Wednesday, June 13, 2007

Ahistorical Physics

I recently corresponded with a physicist who had posted, on his web site, what he saw as two invalid reasons for accepting a scientific theory (I paraphrase):

1) My theory is more beautiful than the accepted one.
His response? "Take it to an art dealer."
2) My theory is more philosophically sound.
Then you should "Take it to church."

I pointed out to him that these two reasons were, until the work of Kepler, the only two reasons for accepting Copernican astronomy. (See, for instance, The Copernican Revolution by Kuhn (who was a trained physicist) or Against Method by Feyerabend, also trained in physics.) Copernican astronomy was simply no better than Ptolemaic astronomy at making predictions, and significantly worse in terms of agreeing with the main body of contemporary physics.

He finally responded to me that, in evaluating why Copernican astronomy was accepted by early adopters, such as Rheticus, Maestlin, Kepler, and Galileo, I should "look to the physics." By this, of course, he meant the Newtonian physics that explained planets rotating around a central sun. Thus, he claimed that these men became Copernicans due to the conformity of Copernicanism with a physics lying 100 years in their future! In fact, Newtonian physics developed in response to Copernicanism, which made no sense at all in terms of the physics of the time.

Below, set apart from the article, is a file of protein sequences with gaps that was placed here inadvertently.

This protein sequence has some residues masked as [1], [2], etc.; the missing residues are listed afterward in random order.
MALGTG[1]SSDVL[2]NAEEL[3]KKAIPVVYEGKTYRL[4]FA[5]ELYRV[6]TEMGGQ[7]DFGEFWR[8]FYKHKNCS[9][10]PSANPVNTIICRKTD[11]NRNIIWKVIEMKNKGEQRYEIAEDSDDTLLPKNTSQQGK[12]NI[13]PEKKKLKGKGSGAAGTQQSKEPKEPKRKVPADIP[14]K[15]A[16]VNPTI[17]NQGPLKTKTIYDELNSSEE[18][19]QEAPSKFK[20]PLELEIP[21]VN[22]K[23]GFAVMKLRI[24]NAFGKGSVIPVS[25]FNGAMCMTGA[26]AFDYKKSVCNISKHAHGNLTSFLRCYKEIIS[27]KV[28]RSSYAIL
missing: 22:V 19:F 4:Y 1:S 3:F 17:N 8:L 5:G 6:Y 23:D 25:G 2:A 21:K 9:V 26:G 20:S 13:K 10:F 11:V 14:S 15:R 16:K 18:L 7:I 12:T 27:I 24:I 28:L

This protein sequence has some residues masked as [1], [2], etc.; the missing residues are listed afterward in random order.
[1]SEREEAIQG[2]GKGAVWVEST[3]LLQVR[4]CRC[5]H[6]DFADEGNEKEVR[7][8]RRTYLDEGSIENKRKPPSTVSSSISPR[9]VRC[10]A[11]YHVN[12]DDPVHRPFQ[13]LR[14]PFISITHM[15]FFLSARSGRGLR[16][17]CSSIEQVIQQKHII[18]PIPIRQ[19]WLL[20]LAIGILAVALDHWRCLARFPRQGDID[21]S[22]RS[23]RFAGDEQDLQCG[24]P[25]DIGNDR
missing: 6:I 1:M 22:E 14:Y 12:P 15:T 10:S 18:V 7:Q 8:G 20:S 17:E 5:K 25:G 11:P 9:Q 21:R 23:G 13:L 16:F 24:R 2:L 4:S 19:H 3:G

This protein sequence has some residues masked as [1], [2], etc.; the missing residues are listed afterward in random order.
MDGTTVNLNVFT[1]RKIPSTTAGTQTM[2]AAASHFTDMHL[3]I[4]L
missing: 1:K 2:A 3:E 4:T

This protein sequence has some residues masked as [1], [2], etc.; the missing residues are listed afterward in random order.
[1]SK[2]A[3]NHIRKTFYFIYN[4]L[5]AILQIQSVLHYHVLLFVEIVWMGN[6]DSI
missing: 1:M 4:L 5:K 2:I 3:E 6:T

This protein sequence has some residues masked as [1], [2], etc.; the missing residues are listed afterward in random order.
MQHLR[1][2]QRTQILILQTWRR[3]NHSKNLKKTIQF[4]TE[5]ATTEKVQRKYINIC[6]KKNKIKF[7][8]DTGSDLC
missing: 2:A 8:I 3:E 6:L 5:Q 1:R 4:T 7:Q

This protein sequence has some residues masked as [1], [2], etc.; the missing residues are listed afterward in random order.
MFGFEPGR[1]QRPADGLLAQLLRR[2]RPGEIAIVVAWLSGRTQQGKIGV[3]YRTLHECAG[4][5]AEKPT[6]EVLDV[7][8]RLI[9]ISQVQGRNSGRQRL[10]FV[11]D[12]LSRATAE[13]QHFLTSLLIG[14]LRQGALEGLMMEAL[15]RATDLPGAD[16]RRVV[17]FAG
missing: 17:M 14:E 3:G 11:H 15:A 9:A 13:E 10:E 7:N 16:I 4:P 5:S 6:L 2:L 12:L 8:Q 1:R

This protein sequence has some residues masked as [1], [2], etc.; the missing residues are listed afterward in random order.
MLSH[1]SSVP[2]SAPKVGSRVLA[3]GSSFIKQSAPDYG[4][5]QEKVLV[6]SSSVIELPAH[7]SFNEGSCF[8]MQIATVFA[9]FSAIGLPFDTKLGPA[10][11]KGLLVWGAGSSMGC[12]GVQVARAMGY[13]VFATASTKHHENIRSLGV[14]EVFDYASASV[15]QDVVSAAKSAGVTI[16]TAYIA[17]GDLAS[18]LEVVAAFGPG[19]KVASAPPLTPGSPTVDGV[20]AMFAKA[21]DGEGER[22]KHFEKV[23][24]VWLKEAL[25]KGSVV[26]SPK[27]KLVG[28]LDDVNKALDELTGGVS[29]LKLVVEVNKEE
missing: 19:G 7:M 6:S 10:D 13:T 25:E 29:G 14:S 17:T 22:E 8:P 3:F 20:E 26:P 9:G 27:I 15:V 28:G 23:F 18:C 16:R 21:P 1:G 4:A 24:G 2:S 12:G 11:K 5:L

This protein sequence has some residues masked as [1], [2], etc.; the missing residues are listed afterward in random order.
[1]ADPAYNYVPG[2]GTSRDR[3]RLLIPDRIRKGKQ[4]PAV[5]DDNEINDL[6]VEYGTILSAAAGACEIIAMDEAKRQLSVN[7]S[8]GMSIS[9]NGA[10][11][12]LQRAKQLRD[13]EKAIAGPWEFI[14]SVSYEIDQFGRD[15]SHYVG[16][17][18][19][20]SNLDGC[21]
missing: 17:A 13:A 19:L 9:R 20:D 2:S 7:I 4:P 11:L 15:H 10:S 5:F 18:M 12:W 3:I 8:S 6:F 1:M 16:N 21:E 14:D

1. Beauty, within the limits of physical soundness, may in some sense be the criteria most physicists use today, even if someone inconsistently. Ockham's Razor is a demand for simplicity in composition, Chatton's anti-razor (seldom formally recognizes, but implicitly so in the discovery of new objects and phenomena) is a demand for completeness and depth of vision, etc, etc.

    It would be a good question to put to the scientist for what other reason besides beauty and coherence should a theory be accepted.

  2. ...even if *somewhat*...

  3. "It would be a good question to put to the scientist for what other reason besides beauty and coherence should a theory be accepted."

    He wants observational confirmation and simplicity, period. Kuhn and Feyerabend pretty much blew up the idea that these are enough. For instance, scientists often must choose between theory X, which is simple in respect A and complex in respect B, and theory Y, which is simple in respect B and complex in Y. In that case, "Choose the simpler theory" isn't going to help much.

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